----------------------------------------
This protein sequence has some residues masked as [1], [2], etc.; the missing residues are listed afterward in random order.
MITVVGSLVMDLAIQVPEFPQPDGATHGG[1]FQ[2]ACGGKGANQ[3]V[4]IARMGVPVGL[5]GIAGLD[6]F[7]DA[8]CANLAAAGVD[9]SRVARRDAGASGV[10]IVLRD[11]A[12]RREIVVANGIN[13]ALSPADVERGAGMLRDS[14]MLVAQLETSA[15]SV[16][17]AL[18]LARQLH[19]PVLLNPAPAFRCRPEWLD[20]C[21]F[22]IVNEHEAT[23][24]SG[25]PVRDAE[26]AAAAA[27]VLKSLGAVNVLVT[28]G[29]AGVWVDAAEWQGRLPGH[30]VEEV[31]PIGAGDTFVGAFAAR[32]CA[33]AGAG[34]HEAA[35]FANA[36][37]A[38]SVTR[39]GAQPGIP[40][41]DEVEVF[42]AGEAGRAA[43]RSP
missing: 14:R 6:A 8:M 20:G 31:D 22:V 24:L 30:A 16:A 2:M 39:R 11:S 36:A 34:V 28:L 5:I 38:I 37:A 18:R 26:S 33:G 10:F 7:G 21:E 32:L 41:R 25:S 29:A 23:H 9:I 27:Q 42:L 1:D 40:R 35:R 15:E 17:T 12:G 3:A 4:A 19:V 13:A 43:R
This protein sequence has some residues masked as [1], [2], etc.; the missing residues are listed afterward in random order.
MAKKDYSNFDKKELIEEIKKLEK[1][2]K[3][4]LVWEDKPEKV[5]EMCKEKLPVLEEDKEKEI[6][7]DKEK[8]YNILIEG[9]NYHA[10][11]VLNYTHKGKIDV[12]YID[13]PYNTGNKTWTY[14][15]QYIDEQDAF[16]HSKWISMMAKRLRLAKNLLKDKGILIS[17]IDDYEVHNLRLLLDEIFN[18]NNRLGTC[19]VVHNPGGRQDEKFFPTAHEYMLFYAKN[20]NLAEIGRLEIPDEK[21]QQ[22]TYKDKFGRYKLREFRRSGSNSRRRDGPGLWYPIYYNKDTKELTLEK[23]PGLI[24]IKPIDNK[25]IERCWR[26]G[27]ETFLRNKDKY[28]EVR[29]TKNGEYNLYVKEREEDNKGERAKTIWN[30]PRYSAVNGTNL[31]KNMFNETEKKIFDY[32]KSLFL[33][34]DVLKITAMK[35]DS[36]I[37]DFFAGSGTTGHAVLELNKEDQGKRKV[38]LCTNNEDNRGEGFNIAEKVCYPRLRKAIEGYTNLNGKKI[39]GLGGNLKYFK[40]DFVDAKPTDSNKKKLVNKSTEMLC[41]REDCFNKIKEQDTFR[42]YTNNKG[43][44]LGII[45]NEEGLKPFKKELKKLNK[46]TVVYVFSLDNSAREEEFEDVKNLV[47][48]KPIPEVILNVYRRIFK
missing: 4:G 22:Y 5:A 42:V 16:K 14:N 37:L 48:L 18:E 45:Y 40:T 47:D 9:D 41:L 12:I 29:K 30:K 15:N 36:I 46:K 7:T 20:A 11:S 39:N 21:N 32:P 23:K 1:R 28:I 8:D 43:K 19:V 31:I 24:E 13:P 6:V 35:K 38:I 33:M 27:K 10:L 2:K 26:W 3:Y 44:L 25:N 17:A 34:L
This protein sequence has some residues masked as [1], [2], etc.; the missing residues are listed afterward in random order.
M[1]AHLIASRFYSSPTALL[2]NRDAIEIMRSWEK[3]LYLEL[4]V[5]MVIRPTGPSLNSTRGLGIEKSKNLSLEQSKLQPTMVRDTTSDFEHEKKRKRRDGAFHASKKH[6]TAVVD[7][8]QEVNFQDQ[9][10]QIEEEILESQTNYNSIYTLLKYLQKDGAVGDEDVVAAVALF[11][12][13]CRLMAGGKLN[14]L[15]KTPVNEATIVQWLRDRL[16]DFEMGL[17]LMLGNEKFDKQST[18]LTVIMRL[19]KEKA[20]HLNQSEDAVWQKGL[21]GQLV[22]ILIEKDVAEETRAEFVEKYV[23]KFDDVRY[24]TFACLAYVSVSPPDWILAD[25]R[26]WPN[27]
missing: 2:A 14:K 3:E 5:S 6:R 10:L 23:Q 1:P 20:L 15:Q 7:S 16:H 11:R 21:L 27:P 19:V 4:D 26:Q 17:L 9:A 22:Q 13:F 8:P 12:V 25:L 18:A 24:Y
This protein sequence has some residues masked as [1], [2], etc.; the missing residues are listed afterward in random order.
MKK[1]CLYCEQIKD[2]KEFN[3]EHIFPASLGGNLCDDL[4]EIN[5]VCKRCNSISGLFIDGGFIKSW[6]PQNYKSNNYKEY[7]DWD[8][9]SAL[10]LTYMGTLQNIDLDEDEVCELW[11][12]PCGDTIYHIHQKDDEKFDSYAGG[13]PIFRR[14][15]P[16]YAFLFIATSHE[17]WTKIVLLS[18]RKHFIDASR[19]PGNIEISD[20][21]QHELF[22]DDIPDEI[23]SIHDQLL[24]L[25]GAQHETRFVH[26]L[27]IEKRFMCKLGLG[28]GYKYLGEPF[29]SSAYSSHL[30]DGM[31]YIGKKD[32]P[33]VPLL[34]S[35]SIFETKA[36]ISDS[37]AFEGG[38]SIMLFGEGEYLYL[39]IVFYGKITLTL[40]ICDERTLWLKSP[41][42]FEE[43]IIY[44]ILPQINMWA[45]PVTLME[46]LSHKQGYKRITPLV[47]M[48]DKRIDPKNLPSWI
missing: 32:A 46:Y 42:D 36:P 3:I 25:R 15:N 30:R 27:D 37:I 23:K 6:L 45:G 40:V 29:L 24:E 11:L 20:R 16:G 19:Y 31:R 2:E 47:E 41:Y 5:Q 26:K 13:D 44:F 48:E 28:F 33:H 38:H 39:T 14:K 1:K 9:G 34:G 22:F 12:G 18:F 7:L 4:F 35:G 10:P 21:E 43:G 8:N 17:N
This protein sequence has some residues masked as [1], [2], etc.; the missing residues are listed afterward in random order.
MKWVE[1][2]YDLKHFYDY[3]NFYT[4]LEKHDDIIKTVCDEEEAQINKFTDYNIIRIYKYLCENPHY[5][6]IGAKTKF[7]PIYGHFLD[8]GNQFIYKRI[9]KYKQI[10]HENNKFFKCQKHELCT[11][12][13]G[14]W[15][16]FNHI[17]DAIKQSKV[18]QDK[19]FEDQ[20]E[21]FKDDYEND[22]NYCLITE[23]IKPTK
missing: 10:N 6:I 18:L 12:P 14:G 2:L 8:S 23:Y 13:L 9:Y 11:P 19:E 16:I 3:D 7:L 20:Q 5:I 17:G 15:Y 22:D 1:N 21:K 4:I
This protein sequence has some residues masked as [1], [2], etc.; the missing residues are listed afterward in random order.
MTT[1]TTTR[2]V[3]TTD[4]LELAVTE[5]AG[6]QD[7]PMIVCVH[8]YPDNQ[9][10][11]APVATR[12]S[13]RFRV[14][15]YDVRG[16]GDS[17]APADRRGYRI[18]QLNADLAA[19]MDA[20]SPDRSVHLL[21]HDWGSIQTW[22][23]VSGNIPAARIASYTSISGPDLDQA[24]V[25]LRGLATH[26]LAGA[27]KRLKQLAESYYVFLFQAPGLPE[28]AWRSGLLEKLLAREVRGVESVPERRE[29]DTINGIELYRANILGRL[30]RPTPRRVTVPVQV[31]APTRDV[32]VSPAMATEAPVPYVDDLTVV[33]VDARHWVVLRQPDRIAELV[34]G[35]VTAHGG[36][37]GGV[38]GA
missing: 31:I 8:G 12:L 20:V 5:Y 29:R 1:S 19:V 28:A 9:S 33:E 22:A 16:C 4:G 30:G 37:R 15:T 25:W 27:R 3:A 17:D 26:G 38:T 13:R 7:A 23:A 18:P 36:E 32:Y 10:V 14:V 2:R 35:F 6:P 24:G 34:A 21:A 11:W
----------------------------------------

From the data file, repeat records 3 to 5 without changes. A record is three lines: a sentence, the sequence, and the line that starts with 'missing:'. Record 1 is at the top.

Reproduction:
This protein sequence has some residues masked as [1], [2], etc.; the missing residues are listed afterward in random order.
M[1]AHLIASRFYSSPTALL[2]NRDAIEIMRSWEK[3]LYLEL[4]V[5]MVIRPTGPSLNSTRGLGIEKSKNLSLEQSKLQPTMVRDTTSDFEHEKKRKRRDGAFHASKKH[6]TAVVD[7][8]QEVNFQDQ[9][10]QIEEEILESQTNYNSIYTLLKYLQKDGAVGDEDVVAAVALF[11][12][13]CRLMAGGKLN[14]L[15]KTPVNEATIVQWLRDRL[16]DFEMGL[17]LMLGNEKFDKQST[18]LTVIMRL[19]KEKA[20]HLNQSEDAVWQKGL[21]GQLV[22]ILIEKDVAEETRAEFVEKYV[23]KFDDVRY[24]TFACLAYVSVSPPDWILAD[25]R[26]WPN[27]
missing: 2:A 14:K 3:E 5:S 6:R 10:L 23:Q 1:P 20:L 15:Q 7:S 16:H 11:R 21:L 27:P 19:V 4:D 26:Q 17:L 9:A 22:Q 13:F 8:P 12:V 25:L 18:A 24:Y
This protein sequence has some residues masked as [1], [2], etc.; the missing residues are listed afterward in random order.
MKK[1]CLYCEQIKD[2]KEFN[3]EHIFPASLGGNLCDDL[4]EIN[5]VCKRCNSISGLFIDGGFIKSW[6]PQNYKSNNYKEY[7]DWD[8][9]SAL[10]LTYMGTLQNIDLDEDEVCELW[11][12]PCGDTIYHIHQKDDEKFDSYAGG[13]PIFRR[14][15]P[16]YAFLFIATSHE[17]WTKIVLLS[18]RKHFIDASR[19]PGNIEISD[20][21]QHELF[22]DDIPDEI[23]SIHDQLL[24]L[25]GAQHETRFVH[26]L[27]IEKRFMCKLGLG[28]GYKYLGEPF[29]SSAYSSHL[30]DGM[31]YIGKKD[32]P[33]VPLL[34]S[35]SIFETKA[36]ISDS[37]AFEGG[38]SIMLFGEGEYLYL[39]IVFYGKITLTL[40]ICDERTLWLKSP[41][42]FEE[43]IIY[44]ILPQINMWA[45]PVTLME[46]LSHKQGYKRITPLV[47]M[48]DKRIDPKNLPSWI
missing: 32:A 46:Y 42:D 36:P 3:I 25:R 15:N 30:R 27:D 37:I 23:K 6:L 45:G 40:V 29:L 24:E 11:L 20:R 16:G 19:Y 31:R 2:E 47:E 41:Y 5:Q 26:K 13:D 44:F 48:E 28:F 33:H 38:H 39:T 14:K 1:K 9:G 34:G 22:F 12:G 18:F 7:L 4:F 35:G 10:P 21:E 43:G 8:N 17:N
This protein sequence has some residues masked as [1], [2], etc.; the missing residues are listed afterward in random order.
MKWVE[1][2]YDLKHFYDY[3]NFYT[4]LEKHDDIIKTVCDEEEAQINKFTDYNIIRIYKYLCENPHY[5][6]IGAKTKF[7]PIYGHFLD[8]GNQFIYKRI[9]KYKQI[10]HENNKFFKCQKHELCT[11][12][13]G[14]W[15][16]FNHI[17]DAIKQSKV[18]QDK[19]FEDQ[20]E[21]FKDDYEND[22]NYCLITE[23]IKPTK
missing: 10:N 6:I 18:L 12:P 14:G 2:L 8:S 23:Y 13:L 9:Y 11:P 19:E 16:I 3:D 7:L 20:Q 5:I 17:G 15:Y 22:D 1:N 21:K 4:I